Clinical and therapeutic histories of men who actually die of mCRPC


Despite all the prostate cancer research over the past 30 or so years, we still have limited information about the clinical and therapeutic history of prostate cancer in men who have progressive disease and go on to die of metastatic, castration-resistant prostate cancer (mCRPC).

A new paper by Steinberger et al. in the journal Clinical Genitourinary Cancer provides a retrospective analysis of all relevant clinical and therapeutic data from a series of > 100 patients, all diagnosed and treated at a single, specific institution, and all of whom were assessed as having died from mCRPC by a single, highly experienced clinician.

The patient cohort actually comprises 119 patients, all of whom were treated at Tulane Cancer Center in New Orleans between 2008 and 2015.

Here are the data offered by Steinberger et al.:

  • Patient age at time of diagnosis of prostate cancer ranged from 40 to 85 years (median, 65 years).
  • 41/119 patients (34.4 percent) presented with evident, metastatic (TxNxM1) disease at time of initial diagnosis.
  • Over the course of their treatment
    • 67/119 patients (56 percent) received some form of definitive, primary therapy.
    • 119/119 patients (100 percent) received some form of androgen deprivation therapy (ADT).
    • 62/119 patients (52 percent) received docetaxel-based chemotherapy.
  • With respect to numbers of systemic therapies received by the patients
    • This ranged from 1 to 14 systemic therapies per patient (median, 7 systemic therapies).
    • Most such systemic therapies were secondary hormonal manipulations after initiation of mCRPC (range, 0 to 9; median 4).
  • For men who received some form of definitive, primary therapy at initial diagnosis with apparently localized disease
    • Survival times ranged from 6 to 270 months (median, 100 months).
    • Definitive primary therapy therapy was a significant predictor of longer survival.
  • For men who were initially diagnosed with metastatic prostate cancer
    • Survival times ranged from 5 to 235 months (median, 39 months).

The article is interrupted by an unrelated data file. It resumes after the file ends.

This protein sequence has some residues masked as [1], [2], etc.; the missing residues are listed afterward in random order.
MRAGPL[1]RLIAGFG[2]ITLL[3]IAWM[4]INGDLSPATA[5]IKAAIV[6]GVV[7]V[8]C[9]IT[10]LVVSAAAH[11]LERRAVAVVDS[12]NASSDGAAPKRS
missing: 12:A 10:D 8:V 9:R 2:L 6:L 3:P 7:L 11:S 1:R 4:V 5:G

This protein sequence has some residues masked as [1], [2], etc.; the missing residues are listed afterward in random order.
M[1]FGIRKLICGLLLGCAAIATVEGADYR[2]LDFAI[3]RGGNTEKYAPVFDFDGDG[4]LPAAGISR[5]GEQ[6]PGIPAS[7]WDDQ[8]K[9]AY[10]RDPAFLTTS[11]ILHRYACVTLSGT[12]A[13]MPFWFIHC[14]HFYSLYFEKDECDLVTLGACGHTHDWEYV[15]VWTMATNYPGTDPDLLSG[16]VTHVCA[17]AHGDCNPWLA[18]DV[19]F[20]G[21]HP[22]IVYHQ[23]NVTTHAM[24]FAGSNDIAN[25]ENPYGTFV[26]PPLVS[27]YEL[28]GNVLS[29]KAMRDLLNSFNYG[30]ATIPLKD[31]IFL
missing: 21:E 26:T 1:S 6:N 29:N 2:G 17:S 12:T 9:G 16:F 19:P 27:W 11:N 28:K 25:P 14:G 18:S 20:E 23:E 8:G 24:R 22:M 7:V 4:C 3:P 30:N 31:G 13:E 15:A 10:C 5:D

• Diagnosis with metastatic disease was a significant predictor of shorter survival.
  • Patient survival from time of initial diagnosis ranged from 5 to 270 months (median 69 months).
  • Patient age at time of death ranged from 47 to 95 years (median, 73 years).

The data presented by Steinberger and her colleagues will come as no surprise to the well-informed clinician, patient, or patient advocate. Clearly, on average, the men diagnosed with metastatic prostate cancer had a much shorter prostate cancer-specific life expectancy than the men initially diagnosed with localized disease, but … the data also confirm the extraordinary range of time frames over which a man can progress from initial diagnosis of prostate cancer to his death if he does, indeed, go on to die from mCRPC. These time frames reflect the variation in aggressiveness among individual cancers in individual patients. Note in particular that

  • Of the patients initially diagnosed with localized disease,
    • One had died of mCRPC within just 6 months of diagnosis.
    • Another lived for 270 months (> 22 years) from initial diagnosis.
  • Of the patients initially diagnosed with metastatic prostate cancer,
    • One had died of mCRPC within just 5 months of diagnosis.
    • Another lived for 235 months (nearly 20 years) with metastatic disease.

It is this vast variation in the aggressiveness of prostate cancers that can make it so difficult to determine the most appropriate way to manage an individual patient at the time of his initial diagnosis … and remember that, in this cohort of men, we are looking only at data from patients known to have progressed to actually die of mCRPC. This cohort takes no account of the enormous numbers of men who are diagnosed with prostate cancer but actually die of something else entirely.

4 Responses

  1. I’d like the details about the treatments and lifestyle of the one patient that lived for 235 months an with initial diagnosis of metastatic disease. I am currently in month #94 with an initial metastatic diagnosis. I am now 59 and have been through all the meds, radiations and then docataxel therapy March through July 2015. Now only on Lupron every 3 months.

  2. Dear Bruce:

    The only people who could give you those details would be the patient himself (but he has now died), a family member, or his doctors with the permission of an appropriate family member. They wouldn’t be available in the paper itself.

  3. It’s probably impossible to tell the actual numbers of those of us who die from advanced, metastatic prostate cancer. The stress on our bodies from treatments can cause cardiovascular problems, kidney and/or liver failure, stroke, and other causes, not directly attributed to prostate cancer.

    I hope that something will release me from this disease before it progresses to the point where I’m totally disabled, and helpless.

    It should be our right to die with dignity, a choice when there is no hope for recovery, and the disease has made it unbearable to continue, with no quality of life.

  4. Dear Eric:

    You are right. And in fact the vast majority of us do have the right to die with dignity when we feel we are ready to do so. We have the right to stop any form of “therapeutic” care and to request only palliative care that will prevent pain and suffering. The best place to get such care is through hospice care. The hard thing for most of us is to make the decision to request this type of care and to persuade our family members that this is what they should want for us too.

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